The horny newt and other tales of animal personality

The assertiveness of hyenas, the emotionalality of rats, the timidity of mice, the sociability of yellow-bellied marmots, the anxiousness of pigs, the agitatedness of cows, the obduracy of donkeys (well what else?), the fearfulness of rhinoceri, the confidence of zebra finches, and, of course, the randiness of newts.

Research into the ‘personalities’ of a variety of different animals has been going on for a century. It wasn’t until recently, however, that psychologists began to ask whether this research might illuminate the study of human personality traits.

The criticisms of this line of thinking are all too obvious. Hyenas can’t talk (only laugh), pigs are don’t have to work in open-plan offices (although they may prefer it to their current lot) and newts can’t repeatedly forget important anniversaries. So what exactly can any of these species tell us about the human personality if they don’t have to deal with human problems?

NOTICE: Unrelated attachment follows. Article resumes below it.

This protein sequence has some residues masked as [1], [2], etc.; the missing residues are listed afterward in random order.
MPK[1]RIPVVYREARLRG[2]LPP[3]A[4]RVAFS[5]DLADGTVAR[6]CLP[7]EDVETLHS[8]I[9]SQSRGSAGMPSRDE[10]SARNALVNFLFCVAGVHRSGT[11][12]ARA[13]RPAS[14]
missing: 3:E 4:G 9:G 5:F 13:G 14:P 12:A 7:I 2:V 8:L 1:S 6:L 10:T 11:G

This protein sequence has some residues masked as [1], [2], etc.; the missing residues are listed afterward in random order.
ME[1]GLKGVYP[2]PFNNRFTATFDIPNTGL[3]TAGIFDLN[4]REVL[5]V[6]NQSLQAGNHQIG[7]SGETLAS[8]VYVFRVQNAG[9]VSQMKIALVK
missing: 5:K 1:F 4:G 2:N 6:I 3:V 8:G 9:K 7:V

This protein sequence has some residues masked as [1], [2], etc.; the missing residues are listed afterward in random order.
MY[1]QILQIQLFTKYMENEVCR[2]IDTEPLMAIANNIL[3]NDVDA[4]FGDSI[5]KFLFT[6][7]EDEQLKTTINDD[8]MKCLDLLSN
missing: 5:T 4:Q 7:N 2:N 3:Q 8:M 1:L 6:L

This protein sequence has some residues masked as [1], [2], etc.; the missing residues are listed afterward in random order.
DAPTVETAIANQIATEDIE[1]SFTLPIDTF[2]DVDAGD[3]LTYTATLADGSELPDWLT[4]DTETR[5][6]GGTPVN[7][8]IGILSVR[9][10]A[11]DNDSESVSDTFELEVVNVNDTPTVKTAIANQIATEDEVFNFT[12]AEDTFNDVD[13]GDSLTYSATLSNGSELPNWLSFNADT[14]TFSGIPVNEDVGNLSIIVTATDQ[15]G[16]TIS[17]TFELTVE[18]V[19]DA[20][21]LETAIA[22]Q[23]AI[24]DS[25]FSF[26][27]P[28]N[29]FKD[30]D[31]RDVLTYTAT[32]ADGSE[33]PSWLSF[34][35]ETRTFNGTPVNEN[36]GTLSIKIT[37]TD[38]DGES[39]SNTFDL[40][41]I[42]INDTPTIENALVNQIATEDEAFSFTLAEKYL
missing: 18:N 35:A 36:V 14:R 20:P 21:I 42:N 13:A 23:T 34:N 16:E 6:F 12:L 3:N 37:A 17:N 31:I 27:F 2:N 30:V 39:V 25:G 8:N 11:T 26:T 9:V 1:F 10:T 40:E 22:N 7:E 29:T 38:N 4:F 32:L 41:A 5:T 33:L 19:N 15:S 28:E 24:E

Science has always been keen to understand human kind through the study of simpler creatures. Whether we like it or not, many medical breakthroughs have been made through experimentation on animals – and let’s face it, we humans are nothing more than the third chimpanzee.

Article abstract
BBC News report on dog personalities
NYT article about birds



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About the author


Dr Jeremy Dean is a psychologist and the author of PsyBlog. His latest book is "Making Habits, Breaking Habits: How to Make Changes That Stick". You can follow PsyBlog by email, by RSS feed, on Twitter and Google+.

Published: 16 February 2005

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